Death Valley: What its Name Says About the Living
Death Valley has a foreboding name, but it is an example of how human beings commemorate our experiences with death.
Have you ever wondered about the origin of foreboding names of cities, towns, or large geographical areas? Are you curious as to why we use place names that invoke fear, death, and more? Below we will discuss the well-known example of Death Valley, consider why such names persist and how they are perceived, and provide a modern-day look at how we still stake claims to honor the dead today.
Death Valley is a long stretch of desert located in Eastern California, in the northern part of the Mojave Desert. It is one of the hottest places on Earth, and the terrain, climate, and lack of water have made it difficult for people to survive there throughout history. In fact, Death Valley’s name originated because of the impending doom early European settlers felt while trapped there. Today, it is a National Park that straddles the California/Nevada border. It is the largest national park in the United States. It is also the hottest, the dryest, and the lowest in altitude. It is a beautifully preserved subtropical desert, yet it is a harsh and unyielding landscape, too, giving credence to its name.
How Death Valley Got its Name
Death Valley’s forbidding name was bestowed on this harsh landscape in 1850. A group of early pioneers became lost in the valley in 1849-1850 as they tried to reach California to mine gold. They believed they would all die there before the winter was over. In the end, only one of the group actually perished in Death Valley. Even though the remaining pioneers climbed out of the valley over the Panamint Mountains, their name for this locale to honor their lost compatriot stuck and remains today.
Over the years, the area became even more synonymous with death as it inspired additional local names. Death Valley also contains the Funeral Mountains, where the highest point is called Skeleton Peak. It is also the site of Coffin Canyon. Nearby in the Specter Range in Nevada, you can find Skeleton Hills and Skull Mountain.
The Social and Cultural Reasoning for ‘Death’ Names
So, why are we as humans obsessed with these macabre names? In our Western cultural tradition, there has long been value put on the names of places. This is why, for instance, there are so many towns and cities named after the Founding Fathers. The way we name places says much about what holds the most space in our human psyches – even the negative things. We may not be obsessed with death and dying in a cynical sense, but this subject matter is ingrained in our human experience and an important part of who we are. This is why staking a claim on the land and giving it a name, even when associated with pain and loss, is a longstanding tradition in our culture and explains names like “Death Valley” today.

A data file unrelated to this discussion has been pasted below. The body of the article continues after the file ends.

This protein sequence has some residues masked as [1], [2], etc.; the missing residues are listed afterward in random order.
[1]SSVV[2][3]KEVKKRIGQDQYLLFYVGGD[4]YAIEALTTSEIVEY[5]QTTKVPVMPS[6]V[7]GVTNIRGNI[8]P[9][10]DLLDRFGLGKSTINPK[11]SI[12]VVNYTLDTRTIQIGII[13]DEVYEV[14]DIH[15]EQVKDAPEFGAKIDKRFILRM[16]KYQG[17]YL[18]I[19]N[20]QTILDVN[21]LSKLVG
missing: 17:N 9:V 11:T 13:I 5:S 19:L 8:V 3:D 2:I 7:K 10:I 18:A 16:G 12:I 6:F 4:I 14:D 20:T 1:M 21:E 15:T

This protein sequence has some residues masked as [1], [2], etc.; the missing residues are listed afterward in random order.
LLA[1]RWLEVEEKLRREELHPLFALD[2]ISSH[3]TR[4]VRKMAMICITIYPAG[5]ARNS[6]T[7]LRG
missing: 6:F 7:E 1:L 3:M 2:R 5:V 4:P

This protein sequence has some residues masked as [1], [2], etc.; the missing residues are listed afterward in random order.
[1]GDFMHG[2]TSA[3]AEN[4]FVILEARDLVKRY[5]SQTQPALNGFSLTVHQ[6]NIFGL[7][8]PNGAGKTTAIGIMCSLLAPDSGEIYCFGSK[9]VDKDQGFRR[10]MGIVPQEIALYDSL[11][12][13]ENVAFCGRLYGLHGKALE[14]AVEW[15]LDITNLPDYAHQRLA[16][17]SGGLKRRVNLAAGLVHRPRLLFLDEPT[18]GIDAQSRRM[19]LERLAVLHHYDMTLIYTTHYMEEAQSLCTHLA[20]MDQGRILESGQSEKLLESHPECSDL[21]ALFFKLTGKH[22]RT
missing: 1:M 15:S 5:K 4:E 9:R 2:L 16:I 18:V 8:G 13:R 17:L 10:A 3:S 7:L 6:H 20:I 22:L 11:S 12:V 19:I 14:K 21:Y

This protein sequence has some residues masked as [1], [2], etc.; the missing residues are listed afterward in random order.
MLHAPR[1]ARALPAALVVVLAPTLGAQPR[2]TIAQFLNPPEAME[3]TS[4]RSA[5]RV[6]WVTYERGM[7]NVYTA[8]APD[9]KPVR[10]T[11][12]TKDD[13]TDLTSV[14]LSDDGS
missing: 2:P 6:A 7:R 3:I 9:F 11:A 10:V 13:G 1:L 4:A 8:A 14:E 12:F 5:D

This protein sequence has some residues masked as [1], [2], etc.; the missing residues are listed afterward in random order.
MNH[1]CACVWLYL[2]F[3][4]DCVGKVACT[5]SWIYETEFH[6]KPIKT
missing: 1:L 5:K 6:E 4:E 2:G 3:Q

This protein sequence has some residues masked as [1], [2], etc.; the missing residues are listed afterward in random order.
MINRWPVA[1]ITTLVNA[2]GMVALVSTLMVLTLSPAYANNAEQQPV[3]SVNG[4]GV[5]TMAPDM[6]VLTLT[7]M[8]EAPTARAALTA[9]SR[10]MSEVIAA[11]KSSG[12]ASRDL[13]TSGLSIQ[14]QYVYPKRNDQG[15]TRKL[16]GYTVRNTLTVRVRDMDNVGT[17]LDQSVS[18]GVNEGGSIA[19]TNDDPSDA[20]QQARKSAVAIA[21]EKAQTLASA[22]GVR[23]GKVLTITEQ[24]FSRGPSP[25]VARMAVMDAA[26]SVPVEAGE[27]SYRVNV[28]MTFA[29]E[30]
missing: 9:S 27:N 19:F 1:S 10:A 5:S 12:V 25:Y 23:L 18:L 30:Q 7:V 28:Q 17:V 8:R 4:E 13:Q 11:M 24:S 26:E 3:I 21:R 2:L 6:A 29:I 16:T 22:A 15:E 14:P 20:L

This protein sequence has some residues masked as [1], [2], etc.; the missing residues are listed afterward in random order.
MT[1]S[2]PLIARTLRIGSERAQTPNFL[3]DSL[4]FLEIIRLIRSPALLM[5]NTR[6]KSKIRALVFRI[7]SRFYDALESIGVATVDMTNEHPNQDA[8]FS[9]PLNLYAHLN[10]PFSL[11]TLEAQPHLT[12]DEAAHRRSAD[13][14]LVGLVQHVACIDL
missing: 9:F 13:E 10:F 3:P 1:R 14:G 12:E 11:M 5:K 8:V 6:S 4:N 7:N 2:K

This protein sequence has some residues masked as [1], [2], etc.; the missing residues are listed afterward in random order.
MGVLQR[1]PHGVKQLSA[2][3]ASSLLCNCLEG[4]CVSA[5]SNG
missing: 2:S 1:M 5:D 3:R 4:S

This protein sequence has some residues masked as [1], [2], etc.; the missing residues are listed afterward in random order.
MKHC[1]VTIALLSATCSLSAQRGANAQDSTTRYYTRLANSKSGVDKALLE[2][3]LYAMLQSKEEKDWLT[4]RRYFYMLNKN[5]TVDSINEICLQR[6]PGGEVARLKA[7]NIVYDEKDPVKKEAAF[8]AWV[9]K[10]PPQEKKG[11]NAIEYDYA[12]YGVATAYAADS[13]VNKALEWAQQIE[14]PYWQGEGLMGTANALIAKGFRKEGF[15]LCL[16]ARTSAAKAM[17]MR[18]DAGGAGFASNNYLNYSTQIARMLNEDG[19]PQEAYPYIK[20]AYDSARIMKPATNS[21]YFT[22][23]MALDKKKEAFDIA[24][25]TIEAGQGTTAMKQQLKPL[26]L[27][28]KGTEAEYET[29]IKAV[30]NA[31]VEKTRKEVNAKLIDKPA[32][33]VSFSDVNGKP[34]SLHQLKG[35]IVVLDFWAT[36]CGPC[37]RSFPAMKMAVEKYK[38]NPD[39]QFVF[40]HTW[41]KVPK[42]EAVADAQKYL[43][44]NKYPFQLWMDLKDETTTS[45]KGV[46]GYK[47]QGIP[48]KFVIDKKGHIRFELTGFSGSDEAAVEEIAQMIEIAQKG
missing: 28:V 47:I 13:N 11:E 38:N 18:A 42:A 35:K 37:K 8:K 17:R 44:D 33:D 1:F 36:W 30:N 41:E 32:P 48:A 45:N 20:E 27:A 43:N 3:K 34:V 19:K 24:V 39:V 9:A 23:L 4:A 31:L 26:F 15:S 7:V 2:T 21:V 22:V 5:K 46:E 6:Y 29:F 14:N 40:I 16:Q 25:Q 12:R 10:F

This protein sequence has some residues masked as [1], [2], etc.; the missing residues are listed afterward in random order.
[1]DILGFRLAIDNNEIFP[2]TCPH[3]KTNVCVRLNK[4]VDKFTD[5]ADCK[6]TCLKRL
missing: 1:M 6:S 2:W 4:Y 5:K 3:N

Other Examples of Depressing Names
While Death Valley is one of the most recognizable of these foreboding place names, it is far from the only one. Consider several other examples, aptly named from the historical human experience taking place in each:
Prospector Edward Schieffelin coined this name in the 1870s. Soldiers who had been through the area told him not to bother looking for precious natural resources in the desolate place. In fact, they told him all he would find there would be his own tombstone, as had been the case for previous explorers who perished there. Eventually, Schieffelin explored the region anyway, finding deposits of silver that would make him rich. Though it was a difficult place to live and work in, and it claimed many lives, the name Tombstone was Schieffelin’s way of proving he had conquered the landscape even while others had not.
Misery Bay, Michigan
The exact origin of this location’s name and the Misery River that feeds it is unknown. However, many people believe it was named by the original European settlers who lived – and died – there. It was tough to deliver supplies to the area, and many settlers are said to have died of starvation or lack of medical supplies.
Skull Island, Washington
The origin of this disturbing name is clear from the historical record. Located inside Massacre Bay, this island is where the Haida tribe from Northern British Columbia attacked and killed the local Native Americans. It is said that every member of the tribe was killed, leaving behind skulls and bones that served as a warning to any other tribe hoping to stake a claim on the island.
Murder Island, Nova Scotia
Legend tells us that when French explorers discovered this island, it was covered with human bones. The explorers had stumbled upon the site of a tragic massacre, in which two Native American tribes battled over supposed buried treasure – and murderously expunged one another in the process.
Why We Still Stake Claims in the Names of the Lost
Although we are no longer in the age of discovery and exploration when most of the above names were given, humans still stake claims today – just in a different way. One example is the growing popularity of online memorial websites for those we love or commemorate wars, natural disasters, or other historical moments when many people perished.
Staking a claim on your own “digital plot” and naming it after a deceased loved one is a way to preserve your own experience with death, just like early European settlers did in the Americas. These very personal websites are places you can visit to remember, celebrate, and grieve – all-important experiences of the human condition.